without giving us something better in its stead."
As you did, mamma, when you took us that day
to Hampton Court, and gave us that happy drive,
that lovely row on the river, and the walk in Bushey
Park. I think you gave us that treat because we
were disappointed at not being allowed to go with
the Laings."
I did not say so, Maggie. I did not even tell
you why I did not wish you to go."
No, mamma; you only said that you knew it
would not be for our good, and that, as you did not
think it good for us to go, it was our duty to bear the
disappointment bravely. But Archie and I thought
that it was because we did bear it bravely, that you
gave us that treat, for I know you don't like disap -
pointing us."
You seem to think me very kind, Maggie,"
said Mrs. Wilverley.
"Of course, mamma, and especially to us chil-
"And why especially to you children, Maggie ?"
"Oh, mamma, why of course because we are
your children."
Then, Maggie, dear, remember that the Bible
says that like as a father pitieth his children so the
Lord pitieth them that fear Him; and that a mother
may forget her own child rather than the Lord cease
to have compassion on His people. So that, what-
ever we may have to give up for God, in order to


walk with Him in the narrow way of his own ap-
pointing, God will more than make it up to us.
None shall ever fail to receive their reward."
"No one, except Elijah, ever received the same
reward that Enoch did," said Maggie. "I wonder,
mamma, whether, if Adam had never sinned, and
there had never been any dying, all people would
have been translated, like Enoch and Elijah, from
this world to live with God in heaven."
"Older and wiser people than you, Maggie,
have asked that question before, and it seems very
probable that it might have been so, but this is just
one amongst the many questions that never can be
answered in this life, and that it does not concern
us much to know. What is absolutely necessary for
us all to know, is that there is only one way for man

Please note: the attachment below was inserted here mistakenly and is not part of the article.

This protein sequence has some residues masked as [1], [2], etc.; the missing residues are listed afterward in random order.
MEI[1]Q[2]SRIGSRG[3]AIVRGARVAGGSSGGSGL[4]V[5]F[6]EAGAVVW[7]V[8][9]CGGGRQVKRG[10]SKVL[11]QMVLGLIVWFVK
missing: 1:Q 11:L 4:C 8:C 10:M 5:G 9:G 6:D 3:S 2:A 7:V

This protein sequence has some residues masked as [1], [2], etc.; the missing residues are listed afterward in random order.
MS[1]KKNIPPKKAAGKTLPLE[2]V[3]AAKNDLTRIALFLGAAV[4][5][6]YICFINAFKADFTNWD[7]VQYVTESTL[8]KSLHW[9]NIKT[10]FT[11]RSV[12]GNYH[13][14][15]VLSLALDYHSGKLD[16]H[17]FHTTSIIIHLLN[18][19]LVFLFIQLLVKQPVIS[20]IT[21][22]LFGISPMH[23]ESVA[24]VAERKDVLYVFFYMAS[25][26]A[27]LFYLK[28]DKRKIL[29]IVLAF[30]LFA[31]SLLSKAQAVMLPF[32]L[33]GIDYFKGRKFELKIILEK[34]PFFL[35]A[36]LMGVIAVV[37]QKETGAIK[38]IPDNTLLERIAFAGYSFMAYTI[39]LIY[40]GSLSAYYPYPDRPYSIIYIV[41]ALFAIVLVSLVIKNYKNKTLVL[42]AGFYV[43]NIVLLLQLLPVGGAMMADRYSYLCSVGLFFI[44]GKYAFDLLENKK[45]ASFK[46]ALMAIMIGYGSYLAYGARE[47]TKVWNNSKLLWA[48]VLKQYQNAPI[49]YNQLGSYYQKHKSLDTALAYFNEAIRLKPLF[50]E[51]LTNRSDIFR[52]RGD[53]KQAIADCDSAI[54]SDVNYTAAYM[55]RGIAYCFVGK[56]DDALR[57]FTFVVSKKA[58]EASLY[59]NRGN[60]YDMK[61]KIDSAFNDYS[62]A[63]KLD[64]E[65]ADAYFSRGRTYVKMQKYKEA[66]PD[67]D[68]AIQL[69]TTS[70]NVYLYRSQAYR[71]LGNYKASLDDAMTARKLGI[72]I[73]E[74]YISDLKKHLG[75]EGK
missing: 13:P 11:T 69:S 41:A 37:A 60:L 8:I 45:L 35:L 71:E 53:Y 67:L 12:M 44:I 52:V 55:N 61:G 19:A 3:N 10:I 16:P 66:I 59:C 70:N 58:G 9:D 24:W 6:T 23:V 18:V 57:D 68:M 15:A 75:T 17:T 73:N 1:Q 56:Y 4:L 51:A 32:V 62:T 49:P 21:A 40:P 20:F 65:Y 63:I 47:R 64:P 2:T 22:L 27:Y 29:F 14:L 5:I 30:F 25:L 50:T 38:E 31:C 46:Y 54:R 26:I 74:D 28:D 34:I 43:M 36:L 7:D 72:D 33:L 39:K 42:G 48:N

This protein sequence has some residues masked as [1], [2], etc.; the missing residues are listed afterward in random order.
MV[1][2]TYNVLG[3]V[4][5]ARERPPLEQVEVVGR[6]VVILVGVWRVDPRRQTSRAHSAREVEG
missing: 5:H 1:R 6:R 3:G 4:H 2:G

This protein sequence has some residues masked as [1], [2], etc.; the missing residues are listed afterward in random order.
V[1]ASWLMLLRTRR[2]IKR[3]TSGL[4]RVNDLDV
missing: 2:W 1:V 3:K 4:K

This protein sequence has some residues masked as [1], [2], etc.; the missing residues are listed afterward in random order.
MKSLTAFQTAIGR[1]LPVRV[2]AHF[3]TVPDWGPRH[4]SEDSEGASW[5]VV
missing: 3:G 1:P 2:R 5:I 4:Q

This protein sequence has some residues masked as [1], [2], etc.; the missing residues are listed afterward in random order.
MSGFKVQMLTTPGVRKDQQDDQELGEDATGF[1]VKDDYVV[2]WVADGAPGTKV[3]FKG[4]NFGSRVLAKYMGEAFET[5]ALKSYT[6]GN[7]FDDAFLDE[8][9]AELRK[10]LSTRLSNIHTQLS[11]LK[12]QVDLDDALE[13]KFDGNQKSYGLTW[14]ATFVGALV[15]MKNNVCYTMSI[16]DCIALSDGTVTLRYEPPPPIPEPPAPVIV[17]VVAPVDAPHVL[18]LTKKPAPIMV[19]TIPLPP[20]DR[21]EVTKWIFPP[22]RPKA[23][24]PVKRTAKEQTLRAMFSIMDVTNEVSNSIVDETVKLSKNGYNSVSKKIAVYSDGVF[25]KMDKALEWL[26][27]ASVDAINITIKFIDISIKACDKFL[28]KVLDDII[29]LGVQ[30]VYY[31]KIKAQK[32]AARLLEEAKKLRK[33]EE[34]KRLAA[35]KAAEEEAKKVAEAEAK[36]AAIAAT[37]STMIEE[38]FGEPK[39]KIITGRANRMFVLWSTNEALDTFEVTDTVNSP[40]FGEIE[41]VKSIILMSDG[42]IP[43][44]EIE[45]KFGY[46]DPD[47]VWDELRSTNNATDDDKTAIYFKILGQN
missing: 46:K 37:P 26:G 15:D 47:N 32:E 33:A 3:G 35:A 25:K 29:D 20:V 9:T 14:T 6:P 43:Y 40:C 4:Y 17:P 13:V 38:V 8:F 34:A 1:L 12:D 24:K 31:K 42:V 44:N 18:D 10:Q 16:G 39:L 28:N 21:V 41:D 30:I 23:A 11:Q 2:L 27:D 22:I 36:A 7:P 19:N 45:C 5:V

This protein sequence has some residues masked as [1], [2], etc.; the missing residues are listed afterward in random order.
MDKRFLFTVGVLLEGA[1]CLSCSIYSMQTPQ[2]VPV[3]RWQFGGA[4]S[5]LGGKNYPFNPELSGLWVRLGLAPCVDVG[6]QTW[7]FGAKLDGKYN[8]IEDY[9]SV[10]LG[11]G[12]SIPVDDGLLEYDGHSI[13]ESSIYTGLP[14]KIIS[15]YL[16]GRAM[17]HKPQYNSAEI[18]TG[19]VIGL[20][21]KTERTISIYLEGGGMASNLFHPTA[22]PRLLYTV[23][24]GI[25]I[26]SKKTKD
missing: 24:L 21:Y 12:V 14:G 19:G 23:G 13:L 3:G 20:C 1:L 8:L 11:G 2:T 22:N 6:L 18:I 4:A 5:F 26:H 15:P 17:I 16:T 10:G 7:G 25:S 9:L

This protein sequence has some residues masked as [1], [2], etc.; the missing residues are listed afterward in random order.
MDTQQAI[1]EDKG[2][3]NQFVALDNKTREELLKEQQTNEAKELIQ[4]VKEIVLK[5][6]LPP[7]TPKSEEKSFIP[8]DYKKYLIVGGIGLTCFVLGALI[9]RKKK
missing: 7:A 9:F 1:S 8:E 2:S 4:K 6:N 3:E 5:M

to walk in if he would ever reach heaven, and that
"With God," said Maggie.
As Enoch walked; and you know what was the
end of this walk.
"Yes, mamma;" and she repeated the words
"And he was not, for God took him."
"Took him," added her mother, to Himself,
to rest-to peace-and endless happiness,-as He
will one day also take all those, who following
Enoch's steps, shall receive in due time Enoch's


SHE Scripture lesson was concluded, and the
subject had been Noah."
The children had not been able to study
it, as they had done the previous histories of Adam
and Eve, and of Cain, Abel, and Enoch, by reading
a few consecutive verses in the Bible, and then
listening to their mother's remarks on them. But
they had been reading a few verses which were
scattered about in different chapters in the Bible,
some written by the Prophets, some by the Evan-
gelists, and some by the Apostles. For Mrs. Wil-
verley was not seeking now to give them a detailed
history of the lives of various saints and sinners,
with the many interesting and instructive features
and circumstances that marked those lives, but only
to bring some of the most prominent characters of
Scripture before their minds in such a way as to
serve to illustrate the subject of Christian heroism,
and to help Archibald in particular to understand
how those who would be themselves heroes, might
either be helped or hindered.
There had been so much to say about "C Noah,"
that the subject had occupied more than the usual

30 NOAH.

hour, and all conversation had to be put off till the
next day. And this was actually quite as much a
cause of disappointment to Archibald as to Maggie.
For a great change had come over Archie during
these few weeks. Maggie had been very quick to